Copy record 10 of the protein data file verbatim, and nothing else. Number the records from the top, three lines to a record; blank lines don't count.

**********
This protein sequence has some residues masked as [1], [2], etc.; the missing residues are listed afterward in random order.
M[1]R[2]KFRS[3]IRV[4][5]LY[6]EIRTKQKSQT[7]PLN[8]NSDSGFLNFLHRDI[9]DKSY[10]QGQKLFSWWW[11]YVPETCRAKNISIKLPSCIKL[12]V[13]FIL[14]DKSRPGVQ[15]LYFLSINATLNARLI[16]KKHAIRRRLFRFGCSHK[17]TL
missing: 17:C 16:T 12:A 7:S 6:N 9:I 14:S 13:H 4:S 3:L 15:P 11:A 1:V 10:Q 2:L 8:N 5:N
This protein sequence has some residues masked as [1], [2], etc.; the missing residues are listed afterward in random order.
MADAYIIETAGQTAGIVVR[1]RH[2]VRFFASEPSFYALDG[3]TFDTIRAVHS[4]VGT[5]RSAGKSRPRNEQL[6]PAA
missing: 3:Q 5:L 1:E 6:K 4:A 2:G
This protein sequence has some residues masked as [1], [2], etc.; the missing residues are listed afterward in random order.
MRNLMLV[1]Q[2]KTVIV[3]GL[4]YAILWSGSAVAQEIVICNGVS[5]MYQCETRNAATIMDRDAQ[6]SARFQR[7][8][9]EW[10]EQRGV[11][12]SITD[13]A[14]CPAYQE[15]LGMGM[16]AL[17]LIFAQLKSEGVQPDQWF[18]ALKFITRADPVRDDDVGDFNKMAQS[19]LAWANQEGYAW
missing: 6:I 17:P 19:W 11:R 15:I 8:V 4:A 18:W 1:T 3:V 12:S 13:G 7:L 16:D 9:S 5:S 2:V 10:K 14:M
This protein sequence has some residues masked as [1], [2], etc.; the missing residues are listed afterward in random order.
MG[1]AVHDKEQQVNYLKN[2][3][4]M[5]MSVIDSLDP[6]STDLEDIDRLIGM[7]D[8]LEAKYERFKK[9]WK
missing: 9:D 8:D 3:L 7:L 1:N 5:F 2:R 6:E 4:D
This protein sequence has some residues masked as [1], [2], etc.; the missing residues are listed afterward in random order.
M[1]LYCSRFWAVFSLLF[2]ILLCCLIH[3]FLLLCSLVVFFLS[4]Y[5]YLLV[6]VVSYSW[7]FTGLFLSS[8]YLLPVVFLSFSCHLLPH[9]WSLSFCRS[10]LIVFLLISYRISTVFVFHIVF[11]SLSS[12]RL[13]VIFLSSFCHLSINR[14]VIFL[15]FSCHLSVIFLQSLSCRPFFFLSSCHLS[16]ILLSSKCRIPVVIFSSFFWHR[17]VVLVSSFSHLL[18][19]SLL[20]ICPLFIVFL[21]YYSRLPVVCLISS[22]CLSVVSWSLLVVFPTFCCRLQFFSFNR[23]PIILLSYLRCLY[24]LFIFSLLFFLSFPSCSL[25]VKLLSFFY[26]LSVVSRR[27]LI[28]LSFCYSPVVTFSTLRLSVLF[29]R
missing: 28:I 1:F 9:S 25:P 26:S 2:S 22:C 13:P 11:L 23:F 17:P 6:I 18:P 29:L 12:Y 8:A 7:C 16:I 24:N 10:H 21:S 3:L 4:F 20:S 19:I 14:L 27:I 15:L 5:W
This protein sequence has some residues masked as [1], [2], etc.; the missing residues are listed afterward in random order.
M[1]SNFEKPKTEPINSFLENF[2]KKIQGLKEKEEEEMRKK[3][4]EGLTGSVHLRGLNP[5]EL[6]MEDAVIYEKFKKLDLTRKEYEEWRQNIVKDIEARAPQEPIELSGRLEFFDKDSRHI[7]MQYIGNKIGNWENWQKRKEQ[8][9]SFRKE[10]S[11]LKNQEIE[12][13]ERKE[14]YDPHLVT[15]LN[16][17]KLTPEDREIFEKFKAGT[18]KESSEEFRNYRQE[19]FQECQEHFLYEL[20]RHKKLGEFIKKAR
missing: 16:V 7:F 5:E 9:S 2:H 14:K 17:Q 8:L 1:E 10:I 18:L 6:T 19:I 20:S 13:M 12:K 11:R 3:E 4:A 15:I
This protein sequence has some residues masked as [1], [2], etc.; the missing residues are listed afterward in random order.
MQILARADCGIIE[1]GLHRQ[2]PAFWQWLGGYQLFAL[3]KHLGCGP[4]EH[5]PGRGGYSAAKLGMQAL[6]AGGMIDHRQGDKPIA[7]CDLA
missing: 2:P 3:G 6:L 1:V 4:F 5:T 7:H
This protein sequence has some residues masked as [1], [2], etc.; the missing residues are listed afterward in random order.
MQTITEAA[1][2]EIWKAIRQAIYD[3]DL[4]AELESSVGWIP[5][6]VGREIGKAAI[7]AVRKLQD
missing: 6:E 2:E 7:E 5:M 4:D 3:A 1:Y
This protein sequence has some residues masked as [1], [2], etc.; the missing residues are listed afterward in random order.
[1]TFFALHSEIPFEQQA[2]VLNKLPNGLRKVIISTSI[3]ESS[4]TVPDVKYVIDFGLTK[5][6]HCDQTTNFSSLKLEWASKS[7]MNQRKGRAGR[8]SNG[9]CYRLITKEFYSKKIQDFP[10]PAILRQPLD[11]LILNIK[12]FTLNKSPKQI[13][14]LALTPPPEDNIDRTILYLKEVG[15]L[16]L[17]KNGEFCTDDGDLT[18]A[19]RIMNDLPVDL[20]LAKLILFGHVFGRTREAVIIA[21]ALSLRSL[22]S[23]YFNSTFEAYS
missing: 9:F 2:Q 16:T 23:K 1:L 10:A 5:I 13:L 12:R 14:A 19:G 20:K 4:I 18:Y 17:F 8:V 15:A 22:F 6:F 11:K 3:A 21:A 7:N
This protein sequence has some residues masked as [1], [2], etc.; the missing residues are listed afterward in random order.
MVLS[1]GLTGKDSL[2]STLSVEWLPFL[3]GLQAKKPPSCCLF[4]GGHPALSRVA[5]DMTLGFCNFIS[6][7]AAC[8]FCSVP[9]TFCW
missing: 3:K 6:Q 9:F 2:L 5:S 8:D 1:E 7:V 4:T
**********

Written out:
This protein sequence has some residues masked as [1], [2], etc.; the missing residues are listed afterward in random order.
MVLS[1]GLTGKDSL[2]STLSVEWLPFL[3]GLQAKKPPSCCLF[4]GGHPALSRVA[5]DMTLGFCNFIS[6][7]AAC[8]FCSVP[9]TFCW
missing: 3:K 6:Q 9:F 2:L 5:S 8:D 1:E 7:V 4:T